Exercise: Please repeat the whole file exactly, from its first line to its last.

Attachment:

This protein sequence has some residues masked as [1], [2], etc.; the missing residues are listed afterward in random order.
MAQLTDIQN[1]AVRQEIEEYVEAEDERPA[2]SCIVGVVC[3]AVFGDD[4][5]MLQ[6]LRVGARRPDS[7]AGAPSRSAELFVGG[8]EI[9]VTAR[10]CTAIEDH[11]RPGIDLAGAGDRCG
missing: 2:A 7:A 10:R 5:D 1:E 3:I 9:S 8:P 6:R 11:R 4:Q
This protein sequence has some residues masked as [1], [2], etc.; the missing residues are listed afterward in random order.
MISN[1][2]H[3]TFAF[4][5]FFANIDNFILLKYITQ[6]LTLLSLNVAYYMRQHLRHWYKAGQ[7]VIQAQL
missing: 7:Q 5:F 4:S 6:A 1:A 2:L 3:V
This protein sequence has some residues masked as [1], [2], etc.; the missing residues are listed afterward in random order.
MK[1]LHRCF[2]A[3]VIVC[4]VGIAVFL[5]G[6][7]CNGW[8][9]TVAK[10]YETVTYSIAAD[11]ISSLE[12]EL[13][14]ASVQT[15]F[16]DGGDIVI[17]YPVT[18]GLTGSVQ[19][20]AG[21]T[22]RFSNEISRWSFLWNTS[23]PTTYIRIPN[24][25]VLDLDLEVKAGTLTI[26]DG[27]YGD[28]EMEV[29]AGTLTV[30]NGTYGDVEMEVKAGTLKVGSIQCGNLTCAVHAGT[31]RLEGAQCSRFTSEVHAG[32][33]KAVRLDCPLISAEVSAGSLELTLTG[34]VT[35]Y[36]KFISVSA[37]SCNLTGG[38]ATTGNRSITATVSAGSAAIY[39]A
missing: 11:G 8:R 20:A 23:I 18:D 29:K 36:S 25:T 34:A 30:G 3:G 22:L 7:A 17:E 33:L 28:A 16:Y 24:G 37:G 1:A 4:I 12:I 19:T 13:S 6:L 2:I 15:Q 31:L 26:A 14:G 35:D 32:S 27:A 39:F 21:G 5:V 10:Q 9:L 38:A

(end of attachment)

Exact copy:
This protein sequence has some residues masked as [1], [2], etc.; the missing residues are listed afterward in random order.
MAQLTDIQN[1]AVRQEIEEYVEAEDERPA[2]SCIVGVVC[3]AVFGDD[4][5]MLQ[6]LRVGARRPDS[7]AGAPSRSAELFVGG[8]EI[9]VTAR[10]CTAIEDH[11]RPGIDLAGAGDRCG
missing: 2:A 7:A 10:R 5:D 1:E 3:I 9:S 8:P 6:R 11:R 4:Q
This protein sequence has some residues masked as [1], [2], etc.; the missing residues are listed afterward in random order.
MISN[1][2]H[3]TFAF[4][5]FFANIDNFILLKYITQ[6]LTLLSLNVAYYMRQHLRHWYKAGQ[7]VIQAQL
missing: 7:Q 5:F 4:S 6:A 1:A 2:L 3:V
This protein sequence has some residues masked as [1], [2], etc.; the missing residues are listed afterward in random order.
MK[1]LHRCF[2]A[3]VIVC[4]VGIAVFL[5]G[6][7]CNGW[8][9]TVAK[10]YETVTYSIAAD[11]ISSLE[12]EL[13][14]ASVQT[15]F[16]DGGDIVI[17]YPVT[18]GLTGSVQ[19][20]AG[21]T[22]RFSNEISRWSFLWNTS[23]PTTYIRIPN[24][25]VLDLDLEVKAGTLTI[26]DG[27]YGD[28]EMEV[29]AGTLTV[30]NGTYGDVEMEVKAGTLKVGSIQCGNLTCAVHAGT[31]RLEGAQCSRFTSEVHAG[32][33]KAVRLDCPLISAEVSAGSLELTLTG[34]VT[35]Y[36]KFISVSA[37]SCNLTGG[38]ATTGNRSITATVSAGSAAIY[39]A
missing: 11:G 8:R 20:A 23:I 18:D 29:K 36:S 25:T 34:A 30:G 3:G 22:L 7:A 17:E 33:L 28:A 16:Y 24:G 37:G 1:A 4:I 12:I 19:T 13:S 6:L 2:I 15:Q 31:L 26:A 14:G 35:D 32:S 27:A 39:F 21:G 5:V 10:Q 9:L 38:A